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In the last two decades design has grown to include many new practices. The traditional understanding of design as simply an aesthetic practice has been challenged.

Today design informs the strategies of major organisations – it is being used to create innovative services, address social issues, even to shape better public services and policymaking.

But this rapid transformation of the design profession is not fully appreciated throughout Europe and all sectors of industry. So design institutions, academics and designers themselves are making a considerable effort to promote this transition by providing evidence, developing pilot projects and organising training and sharing initiatives.

As part of this effort, three new ways of discussing the changing identity of design have arisen:

1. Expanding the scope of design

Modern concerns such as the economic downturn, our ageing population and climate change have proven too complex to be solved by a single answer. This has opened the doors for the multi-disciplinary approach design can offer.

The now famous Design Orders model by Richard Buchanan depicts the evolution of design from graphics and product design to service, experience and system design.

Design Orders diagram by Richard Buchanan

Similarly the Design Ladder model, proposed by the Danish Design Centre and elaborated in the Design for Public Good report, describes a shift from operational to strategic design roles that address both business and social issues.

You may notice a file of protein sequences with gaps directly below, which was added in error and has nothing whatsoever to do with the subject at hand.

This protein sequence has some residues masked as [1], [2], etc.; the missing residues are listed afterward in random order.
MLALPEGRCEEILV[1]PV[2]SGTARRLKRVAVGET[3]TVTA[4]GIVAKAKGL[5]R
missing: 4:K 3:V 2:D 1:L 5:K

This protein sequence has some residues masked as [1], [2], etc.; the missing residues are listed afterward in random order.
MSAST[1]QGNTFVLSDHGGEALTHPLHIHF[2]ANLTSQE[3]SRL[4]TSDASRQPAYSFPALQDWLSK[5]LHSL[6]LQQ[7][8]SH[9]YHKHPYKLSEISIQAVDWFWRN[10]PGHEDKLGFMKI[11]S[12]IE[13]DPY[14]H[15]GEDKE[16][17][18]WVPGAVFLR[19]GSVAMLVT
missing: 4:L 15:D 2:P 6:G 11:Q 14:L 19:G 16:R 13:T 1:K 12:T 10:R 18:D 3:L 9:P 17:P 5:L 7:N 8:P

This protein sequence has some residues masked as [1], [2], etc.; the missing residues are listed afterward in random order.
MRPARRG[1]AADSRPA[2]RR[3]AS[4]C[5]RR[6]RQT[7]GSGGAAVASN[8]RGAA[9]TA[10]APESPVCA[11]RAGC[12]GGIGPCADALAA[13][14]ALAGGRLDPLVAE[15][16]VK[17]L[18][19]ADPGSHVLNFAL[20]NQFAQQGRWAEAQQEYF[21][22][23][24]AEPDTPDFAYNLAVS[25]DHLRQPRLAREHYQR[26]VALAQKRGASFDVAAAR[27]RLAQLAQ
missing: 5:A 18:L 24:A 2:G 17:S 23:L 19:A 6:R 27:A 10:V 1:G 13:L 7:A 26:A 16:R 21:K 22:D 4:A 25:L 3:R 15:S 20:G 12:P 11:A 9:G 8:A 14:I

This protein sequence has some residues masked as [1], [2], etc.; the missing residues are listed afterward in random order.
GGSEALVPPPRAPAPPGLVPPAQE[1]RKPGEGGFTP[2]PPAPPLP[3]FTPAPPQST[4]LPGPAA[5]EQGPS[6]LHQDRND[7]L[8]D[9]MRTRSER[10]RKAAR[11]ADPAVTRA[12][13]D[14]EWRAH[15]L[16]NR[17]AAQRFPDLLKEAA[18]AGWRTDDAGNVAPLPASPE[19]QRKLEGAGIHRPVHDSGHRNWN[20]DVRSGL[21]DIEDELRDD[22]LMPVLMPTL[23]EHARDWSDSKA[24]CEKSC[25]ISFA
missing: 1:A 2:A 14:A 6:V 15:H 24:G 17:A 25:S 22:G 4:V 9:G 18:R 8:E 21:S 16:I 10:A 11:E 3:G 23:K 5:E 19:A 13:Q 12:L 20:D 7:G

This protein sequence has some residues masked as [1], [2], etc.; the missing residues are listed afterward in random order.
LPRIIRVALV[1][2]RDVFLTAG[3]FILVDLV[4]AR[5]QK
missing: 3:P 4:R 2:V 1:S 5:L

The Public Sector Design Ladder (Design for Public Good)

In its findings the study defines three main stages of applying design to the public sector, from using a design intervention as a one-off solution to a problem, towards developing in-house design capabilities within organisations, and finally establishing the use of design at a strategic and systemic level.

2. Design’s contribution to innovation

Another way of discussing the growing role of design is through the concept of Design Thinking. Rooted in studies of the way design practitioners think and work, this concept has been taken-up by management in many different fields looking for alternative approaches to change and innovation. It is typified by the idea that designers have an outlook based on creativity and invention that is best-placed to challenge status quo. Similarly the design approach is valued as collaborative method of problem-solving, that encourages practical solutions and based on experimentation – an ideal set of characteristics for finding solutions to our complex modern problems.

3. The pervasive nature of design

It has long been recognised that designing is a very common human activity. In 1969 Herbert Simon had already noted that:

Anyone is a designer who devises courses of action to turn an existing situation into a preferred one.

This description helps reposition design as a practice that is already implemented in very diverse settings by a very diverse set of professions. Policymaking has been the latest sector to be described as a design process, as it generates new policies that aim to turn existing situations into preferred ones. As argued by Sabine Junginger, associating policymaking with design opens up the question of how design thinking might inform the very practice of government itself.

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